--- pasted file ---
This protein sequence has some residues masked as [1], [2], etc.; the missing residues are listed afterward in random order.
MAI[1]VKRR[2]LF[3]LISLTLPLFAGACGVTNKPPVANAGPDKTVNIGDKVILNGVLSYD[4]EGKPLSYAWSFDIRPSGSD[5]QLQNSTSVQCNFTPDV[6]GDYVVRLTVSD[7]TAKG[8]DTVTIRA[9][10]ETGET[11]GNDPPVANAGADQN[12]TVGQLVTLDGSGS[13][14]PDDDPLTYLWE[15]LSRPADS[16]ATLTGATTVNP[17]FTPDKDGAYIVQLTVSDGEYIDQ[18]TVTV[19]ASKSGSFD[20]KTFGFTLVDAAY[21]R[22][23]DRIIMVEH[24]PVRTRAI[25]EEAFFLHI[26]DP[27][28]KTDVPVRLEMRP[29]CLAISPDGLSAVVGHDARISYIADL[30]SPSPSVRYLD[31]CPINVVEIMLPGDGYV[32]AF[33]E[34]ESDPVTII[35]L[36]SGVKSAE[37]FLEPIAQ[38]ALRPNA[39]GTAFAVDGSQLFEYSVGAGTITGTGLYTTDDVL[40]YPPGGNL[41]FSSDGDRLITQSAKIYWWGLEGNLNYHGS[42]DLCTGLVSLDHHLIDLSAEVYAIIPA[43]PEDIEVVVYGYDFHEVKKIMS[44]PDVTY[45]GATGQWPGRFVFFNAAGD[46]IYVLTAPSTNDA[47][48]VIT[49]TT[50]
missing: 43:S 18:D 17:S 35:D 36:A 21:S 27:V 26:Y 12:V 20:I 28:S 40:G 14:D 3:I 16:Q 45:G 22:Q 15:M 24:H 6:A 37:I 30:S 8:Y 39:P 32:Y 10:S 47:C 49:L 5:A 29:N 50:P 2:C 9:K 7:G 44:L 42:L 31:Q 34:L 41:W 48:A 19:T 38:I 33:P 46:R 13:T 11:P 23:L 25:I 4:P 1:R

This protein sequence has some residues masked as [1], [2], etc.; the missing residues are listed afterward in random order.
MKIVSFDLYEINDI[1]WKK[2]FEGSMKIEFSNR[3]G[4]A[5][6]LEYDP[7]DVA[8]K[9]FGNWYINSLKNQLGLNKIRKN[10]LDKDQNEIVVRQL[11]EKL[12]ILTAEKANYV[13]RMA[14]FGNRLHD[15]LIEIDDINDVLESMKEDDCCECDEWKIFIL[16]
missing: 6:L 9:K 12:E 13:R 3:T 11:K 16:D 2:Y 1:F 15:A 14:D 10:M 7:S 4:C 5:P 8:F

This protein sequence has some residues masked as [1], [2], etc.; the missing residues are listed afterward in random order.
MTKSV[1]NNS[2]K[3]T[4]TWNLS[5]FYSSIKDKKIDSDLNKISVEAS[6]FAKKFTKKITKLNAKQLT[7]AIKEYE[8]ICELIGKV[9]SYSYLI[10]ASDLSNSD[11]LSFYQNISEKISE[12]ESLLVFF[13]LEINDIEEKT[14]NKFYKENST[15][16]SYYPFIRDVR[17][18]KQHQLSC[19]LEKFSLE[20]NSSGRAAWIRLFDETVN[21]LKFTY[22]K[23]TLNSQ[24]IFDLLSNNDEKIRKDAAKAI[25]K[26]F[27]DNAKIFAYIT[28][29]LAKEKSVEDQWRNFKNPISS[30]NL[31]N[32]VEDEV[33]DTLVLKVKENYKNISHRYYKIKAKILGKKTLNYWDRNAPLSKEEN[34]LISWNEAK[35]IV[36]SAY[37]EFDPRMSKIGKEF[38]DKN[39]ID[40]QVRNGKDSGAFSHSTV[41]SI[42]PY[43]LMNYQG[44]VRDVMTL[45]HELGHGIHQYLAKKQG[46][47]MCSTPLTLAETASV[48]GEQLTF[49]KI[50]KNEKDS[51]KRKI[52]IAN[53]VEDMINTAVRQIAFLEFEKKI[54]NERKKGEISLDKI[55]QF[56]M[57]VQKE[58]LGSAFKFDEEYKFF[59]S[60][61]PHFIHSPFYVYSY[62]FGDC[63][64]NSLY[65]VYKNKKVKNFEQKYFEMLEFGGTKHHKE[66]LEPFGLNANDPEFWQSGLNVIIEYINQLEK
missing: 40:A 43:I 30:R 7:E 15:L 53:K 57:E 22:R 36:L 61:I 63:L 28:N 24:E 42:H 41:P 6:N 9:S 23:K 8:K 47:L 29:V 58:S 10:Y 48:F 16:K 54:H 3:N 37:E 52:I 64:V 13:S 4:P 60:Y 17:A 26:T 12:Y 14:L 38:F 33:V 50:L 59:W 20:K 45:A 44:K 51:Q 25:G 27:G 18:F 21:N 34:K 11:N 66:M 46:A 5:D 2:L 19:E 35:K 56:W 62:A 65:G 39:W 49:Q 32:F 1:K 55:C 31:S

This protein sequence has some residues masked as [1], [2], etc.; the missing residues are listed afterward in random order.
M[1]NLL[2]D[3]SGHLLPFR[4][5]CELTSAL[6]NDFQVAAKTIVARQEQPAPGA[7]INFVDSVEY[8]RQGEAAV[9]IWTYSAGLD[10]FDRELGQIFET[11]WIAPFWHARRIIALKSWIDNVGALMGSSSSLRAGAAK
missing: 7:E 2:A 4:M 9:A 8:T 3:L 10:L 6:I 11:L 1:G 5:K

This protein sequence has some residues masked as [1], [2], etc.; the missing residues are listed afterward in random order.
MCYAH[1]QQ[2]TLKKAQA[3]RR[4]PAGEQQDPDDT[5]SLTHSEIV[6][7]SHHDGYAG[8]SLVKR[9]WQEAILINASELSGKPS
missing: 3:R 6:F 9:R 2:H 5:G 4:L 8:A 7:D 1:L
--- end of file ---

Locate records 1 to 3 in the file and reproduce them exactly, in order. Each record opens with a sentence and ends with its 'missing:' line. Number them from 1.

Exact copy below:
This protein sequence has some residues masked as [1], [2], etc.; the missing residues are listed afterward in random order.
MAI[1]VKRR[2]LF[3]LISLTLPLFAGACGVTNKPPVANAGPDKTVNIGDKVILNGVLSYD[4]EGKPLSYAWSFDIRPSGSD[5]QLQNSTSVQCNFTPDV[6]GDYVVRLTVSD[7]TAKG[8]DTVTIRA[9][10]ETGET[11]GNDPPVANAGADQN[12]TVGQLVTLDGSGS[13][14]PDDDPLTYLWE[15]LSRPADS[16]ATLTGATTVNP[17]FTPDKDGAYIVQLTVSDGEYIDQ[18]TVTV[19]ASKSGSFD[20]KTFGFTLVDAAY[21]R[22][23]DRIIMVEH[24]PVRTRAI[25]EEAFFLHI[26]DP[27][28]KTDVPVRLEMRP[29]CLAISPDGLSAVVGHDARISYIADL[30]SPSPSVRYLD[31]CPINVVEIMLPGDGYV[32]AF[33]E[34]ESDPVTII[35]L[36]SGVKSAE[37]FLEPIAQ[38]ALRPNA[39]GTAFAVDGSQLFEYSVGAGTITGTGLYTTDDVL[40]YPPGGNL[41]FSSDGDRLITQSAKIYWWGLEGNLNYHGS[42]DLCTGLVSLDHHLIDLSAEVYAIIPA[43]PEDIEVVVYGYDFHEVKKIMS[44]PDVTY[45]GATGQWPGRFVFFNAAGD[46]IYVLTAPSTNDA[47][48]VIT[49]TT[50]
missing: 43:S 18:D 17:S 35:D 36:A 21:S 27:V 26:Y 12:V 20:I 28:S 40:G 14:D 3:I 16:Q 45:G 22:Q 15:M 24:H 6:A 37:I 30:S 8:Y 39:P 32:Y 10:S 47:C 49:L 5:A 29:N 50:P 2:C 9:K 7:G 44:L 42:L 31:Q 34:L 41:W 48:A 19:T 38:I 33:P 46:R 13:T 11:P 23:L 25:I 4:P 1:R

This protein sequence has some residues masked as [1], [2], etc.; the missing residues are listed afterward in random order.
MKIVSFDLYEINDI[1]WKK[2]FEGSMKIEFSNR[3]G[4]A[5][6]LEYDP[7]DVA[8]K[9]FGNWYINSLKNQLGLNKIRKN[10]LDKDQNEIVVRQL[11]EKL[12]ILTAEKANYV[13]RMA[14]FGNRLHD[15]LIEIDDINDVLESMKEDDCCECDEWKIFIL[16]
missing: 6:L 9:K 12:E 13:R 3:T 11:K 16:D 2:Y 1:F 15:A 14:D 10:M 7:S 4:C 5:P 8:F

This protein sequence has some residues masked as [1], [2], etc.; the missing residues are listed afterward in random order.
MTKSV[1]NNS[2]K[3]T[4]TWNLS[5]FYSSIKDKKIDSDLNKISVEAS[6]FAKKFTKKITKLNAKQLT[7]AIKEYE[8]ICELIGKV[9]SYSYLI[10]ASDLSNSD[11]LSFYQNISEKISE[12]ESLLVFF[13]LEINDIEEKT[14]NKFYKENST[15][16]SYYPFIRDVR[17][18]KQHQLSC[19]LEKFSLE[20]NSSGRAAWIRLFDETVN[21]LKFTY[22]K[23]TLNSQ[24]IFDLLSNNDEKIRKDAAKAI[25]K[26]F[27]DNAKIFAYIT[28][29]LAKEKSVEDQWRNFKNPISS[30]NL[31]N[32]VEDEV[33]DTLVLKVKENYKNISHRYYKIKAKILGKKTLNYWDRNAPLSKEEN[34]LISWNEAK[35]IV[36]SAY[37]EFDPRMSKIGKEF[38]DKN[39]ID[40]QVRNGKDSGAFSHSTV[41]SI[42]PY[43]LMNYQG[44]VRDVMTL[45]HELGHGIHQYLAKKQG[46][47]MCSTPLTLAETASV[48]GEQLTF[49]KI[50]KNEKDS[51]KRKI[52]IAN[53]VEDMINTAVRQIAFLEFEKKI[54]NERKKGEISLDKI[55]QF[56]M[57]VQKE[58]LGSAFKFDEEYKFF[59]S[60][61]PHFIHSPFYVYSY[62]FGDC[63][64]NSLY[65]VYKNKKVKNFEQKYFEMLEFGGTKHHKE[66]LEPFGLNANDPEFWQSGLNVIIEYINQLEK
missing: 40:A 43:I 30:R 7:E 15:L 53:K 57:E 22:R 36:L 61:I 63:L 28:N 24:E 42:H 41:P 6:N 9:S 23:K 8:K 47:L 29:V 58:S 10:Y 48:F 16:K 54:H 3:N 37:E 52:I 64:V 13:S 4:P 60:Y 17:A 26:T 12:Y 14:L 38:F 33:V 50:L 59:W 20:K 45:A 44:K 51:Q 25:G 27:G 18:F 21:N 34:K 11:N 66:M 46:A 5:D 2:L 19:E 35:K 56:W 62:A 65:G 39:W 49:Q 32:F 1:K 55:C 31:S